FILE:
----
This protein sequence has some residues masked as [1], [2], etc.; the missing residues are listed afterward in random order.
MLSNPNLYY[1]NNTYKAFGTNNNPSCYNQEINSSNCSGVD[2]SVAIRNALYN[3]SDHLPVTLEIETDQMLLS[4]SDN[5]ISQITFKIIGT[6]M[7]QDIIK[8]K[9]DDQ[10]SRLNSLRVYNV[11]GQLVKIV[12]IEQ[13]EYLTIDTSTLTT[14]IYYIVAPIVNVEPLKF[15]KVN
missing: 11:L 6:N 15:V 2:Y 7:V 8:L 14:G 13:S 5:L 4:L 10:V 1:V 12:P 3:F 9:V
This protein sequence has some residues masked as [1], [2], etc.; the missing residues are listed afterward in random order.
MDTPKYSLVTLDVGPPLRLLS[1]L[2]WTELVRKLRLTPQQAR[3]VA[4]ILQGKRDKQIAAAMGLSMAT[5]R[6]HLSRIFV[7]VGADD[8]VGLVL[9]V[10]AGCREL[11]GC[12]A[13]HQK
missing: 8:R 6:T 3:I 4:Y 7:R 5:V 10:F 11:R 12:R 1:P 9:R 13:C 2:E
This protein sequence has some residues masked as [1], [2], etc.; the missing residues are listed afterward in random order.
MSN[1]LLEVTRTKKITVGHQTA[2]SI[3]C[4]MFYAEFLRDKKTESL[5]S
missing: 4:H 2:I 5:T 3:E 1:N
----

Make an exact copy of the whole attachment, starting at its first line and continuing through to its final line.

This protein sequence has some residues masked as [1], [2], etc.; the missing residues are listed afterward in random order.
MLSNPNLYY[1]NNTYKAFGTNNNPSCYNQEINSSNCSGVD[2]SVAIRNALYN[3]SDHLPVTLEIETDQMLLS[4]SDN[5]ISQITFKIIGT[6]M[7]QDIIK[8]K[9]DDQ[10]SRLNSLRVYNV[11]GQLVKIV[12]IEQ[13]EYLTIDTSTLTT[14]IYYIVAPIVNVEPLKF[15]KVN
missing: 11:L 6:N 15:V 2:Y 7:V 8:L 14:G 13:S 5:L 4:L 10:V 1:V 12:P 3:F 9:V
This protein sequence has some residues masked as [1], [2], etc.; the missing residues are listed afterward in random order.
MDTPKYSLVTLDVGPPLRLLS[1]L[2]WTELVRKLRLTPQQAR[3]VA[4]ILQGKRDKQIAAAMGLSMAT[5]R[6]HLSRIFV[7]VGADD[8]VGLVL[9]V[10]AGCREL[11]GC[12]A[13]HQK
missing: 8:R 6:T 3:I 4:Y 7:R 5:V 10:F 11:R 12:R 1:P 9:R 13:C 2:E
This protein sequence has some residues masked as [1], [2], etc.; the missing residues are listed afterward in random order.
MSN[1]LLEVTRTKKITVGHQTA[2]SI[3]C[4]MFYAEFLRDKKTESL[5]S
missing: 4:H 2:I 5:T 3:E 1:N